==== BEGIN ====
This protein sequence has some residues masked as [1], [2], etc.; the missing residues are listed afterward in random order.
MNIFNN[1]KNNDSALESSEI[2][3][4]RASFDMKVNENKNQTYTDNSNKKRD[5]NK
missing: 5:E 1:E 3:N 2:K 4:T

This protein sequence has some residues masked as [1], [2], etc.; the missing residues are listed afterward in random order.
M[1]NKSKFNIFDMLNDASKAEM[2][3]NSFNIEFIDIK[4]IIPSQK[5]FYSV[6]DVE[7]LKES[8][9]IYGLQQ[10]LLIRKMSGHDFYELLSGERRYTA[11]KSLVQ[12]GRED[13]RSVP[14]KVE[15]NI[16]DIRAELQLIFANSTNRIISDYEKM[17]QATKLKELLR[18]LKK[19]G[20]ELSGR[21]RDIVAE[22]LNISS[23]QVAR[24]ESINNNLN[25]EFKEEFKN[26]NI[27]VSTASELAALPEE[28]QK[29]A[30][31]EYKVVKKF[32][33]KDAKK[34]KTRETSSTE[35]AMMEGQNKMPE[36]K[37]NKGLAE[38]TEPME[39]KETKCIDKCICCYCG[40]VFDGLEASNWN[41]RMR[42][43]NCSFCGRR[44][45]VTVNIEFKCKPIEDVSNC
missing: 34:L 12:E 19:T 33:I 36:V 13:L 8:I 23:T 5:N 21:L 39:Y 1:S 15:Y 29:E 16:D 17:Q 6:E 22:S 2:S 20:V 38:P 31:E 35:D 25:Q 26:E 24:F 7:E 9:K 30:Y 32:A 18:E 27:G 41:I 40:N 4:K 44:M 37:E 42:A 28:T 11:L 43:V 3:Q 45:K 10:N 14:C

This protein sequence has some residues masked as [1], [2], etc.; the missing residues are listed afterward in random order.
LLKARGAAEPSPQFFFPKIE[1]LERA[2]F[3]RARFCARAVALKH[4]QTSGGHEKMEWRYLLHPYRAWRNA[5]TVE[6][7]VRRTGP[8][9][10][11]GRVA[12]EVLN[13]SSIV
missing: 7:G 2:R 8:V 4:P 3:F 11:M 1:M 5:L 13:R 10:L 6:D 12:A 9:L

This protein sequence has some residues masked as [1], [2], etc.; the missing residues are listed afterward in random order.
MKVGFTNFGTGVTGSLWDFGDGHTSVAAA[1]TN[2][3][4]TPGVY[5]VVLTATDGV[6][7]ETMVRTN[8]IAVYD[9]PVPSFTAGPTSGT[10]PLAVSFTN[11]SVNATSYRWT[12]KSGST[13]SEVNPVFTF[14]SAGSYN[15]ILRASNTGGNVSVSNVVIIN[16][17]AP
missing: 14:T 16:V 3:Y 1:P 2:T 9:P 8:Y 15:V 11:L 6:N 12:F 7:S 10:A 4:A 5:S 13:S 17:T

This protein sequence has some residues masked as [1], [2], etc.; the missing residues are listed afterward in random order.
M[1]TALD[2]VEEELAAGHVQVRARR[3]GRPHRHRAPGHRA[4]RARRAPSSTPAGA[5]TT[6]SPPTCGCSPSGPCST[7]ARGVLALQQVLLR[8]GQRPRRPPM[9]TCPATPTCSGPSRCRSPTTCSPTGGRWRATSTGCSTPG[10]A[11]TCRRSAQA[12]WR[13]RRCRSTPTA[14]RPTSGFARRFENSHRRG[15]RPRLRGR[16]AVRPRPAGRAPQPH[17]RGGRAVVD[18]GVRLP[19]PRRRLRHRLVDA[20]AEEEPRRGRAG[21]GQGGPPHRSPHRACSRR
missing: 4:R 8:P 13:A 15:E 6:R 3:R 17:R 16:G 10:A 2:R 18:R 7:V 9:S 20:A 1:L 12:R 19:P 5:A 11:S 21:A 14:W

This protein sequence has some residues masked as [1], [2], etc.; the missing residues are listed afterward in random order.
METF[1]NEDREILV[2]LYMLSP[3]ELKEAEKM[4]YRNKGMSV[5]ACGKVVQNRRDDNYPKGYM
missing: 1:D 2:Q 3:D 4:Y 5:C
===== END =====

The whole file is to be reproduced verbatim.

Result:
This protein sequence has some residues masked as [1], [2], etc.; the missing residues are listed afterward in random order.
MNIFNN[1]KNNDSALESSEI[2][3][4]RASFDMKVNENKNQTYTDNSNKKRD[5]NK
missing: 5:E 1:E 3:N 2:K 4:T

This protein sequence has some residues masked as [1], [2], etc.; the missing residues are listed afterward in random order.
M[1]NKSKFNIFDMLNDASKAEM[2][3]NSFNIEFIDIK[4]IIPSQK[5]FYSV[6]DVE[7]LKES[8][9]IYGLQQ[10]LLIRKMSGHDFYELLSGERRYTA[11]KSLVQ[12]GRED[13]RSVP[14]KVE[15]NI[16]DIRAELQLIFANSTNRIISDYEKM[17]QATKLKELLR[18]LKK[19]G[20]ELSGR[21]RDIVAE[22]LNISS[23]QVAR[24]ESINNNLN[25]EFKEEFKN[26]NI[27]VSTASELAALPEE[28]QK[29]A[30][31]EYKVVKKF[32][33]KDAKK[34]KTRETSSTE[35]AMMEGQNKMPE[36]K[37]NKGLAE[38]TEPME[39]KETKCIDKCICCYCG[40]VFDGLEASNWN[41]RMR[42][43]NCSFCGRR[44][45]VTVNIEFKCKPIEDVSNC
missing: 34:L 12:E 19:T 33:I 36:V 13:L 8:I 23:T 5:N 21:L 39:Y 1:S 15:Y 29:E 16:D 17:Q 6:E 22:S 2:S 20:V 38:P 31:E 35:D 25:Q 26:E 24:F 7:E 9:K 30:Y 32:A 18:E 27:G 41:I 40:N 4:K 44:M 37:E 42:A 28:T 11:L 43:V 3:Q 45:K 10:N 14:C

This protein sequence has some residues masked as [1], [2], etc.; the missing residues are listed afterward in random order.
LLKARGAAEPSPQFFFPKIE[1]LERA[2]F[3]RARFCARAVALKH[4]QTSGGHEKMEWRYLLHPYRAWRNA[5]TVE[6][7]VRRTGP[8][9][10][11]GRVA[12]EVLN[13]SSIV
missing: 7:G 2:R 8:V 4:P 3:F 11:M 1:M 5:L 13:R 10:L 6:D 12:A 9:L

This protein sequence has some residues masked as [1], [2], etc.; the missing residues are listed afterward in random order.
MKVGFTNFGTGVTGSLWDFGDGHTSVAAA[1]TN[2][3][4]TPGVY[5]VVLTATDGV[6][7]ETMVRTN[8]IAVYD[9]PVPSFTAGPTSGT[10]PLAVSFTN[11]SVNATSYRWT[12]KSGST[13]SEVNPVFTF[14]SAGSYN[15]ILRASNTGGNVSVSNVVIIN[16][17]AP
missing: 14:T 16:V 3:Y 1:P 2:T 9:P 8:Y 15:V 11:L 6:N 12:F 7:S 10:A 4:A 5:S 13:S 17:T

This protein sequence has some residues masked as [1], [2], etc.; the missing residues are listed afterward in random order.
M[1]TALD[2]VEEELAAGHVQVRARR[3]GRPHRHRAPGHRA[4]RARRAPSSTPAGA[5]TT[6]SPPTCGCSPSGPCST[7]ARGVLALQQVLLR[8]GQRPRRPPM[9]TCPATPTCSGPSRCRSPTTCSPTGGRWRATSTGCSTPG[10]A[11]TCRRSAQA[12]WR[13]RRCRSTPTA[14]RPTSGFARRFENSHRRG[15]RPRLRGR[16]AVRPRPAGRAPQPH[17]RGGRAVVD[18]GVRLP[19]PRRRLRHRLVDA[20]AEEEPRRGRAG[21]GQGGPPHRSPHRACSRR
missing: 4:R 8:P 13:A 15:E 6:R 3:R 17:R 16:G 10:A 2:R 18:R 7:V 9:S 20:A 1:L 12:R 19:P 5:A 11:S 21:A 14:W

This protein sequence has some residues masked as [1], [2], etc.; the missing residues are listed afterward in random order.
METF[1]NEDREILV[2]LYMLSP[3]ELKEAEKM[4]YRNKGMSV[5]ACGKVVQNRRDDNYPKGYM
missing: 1:D 2:Q 3:D 4:Y 5:C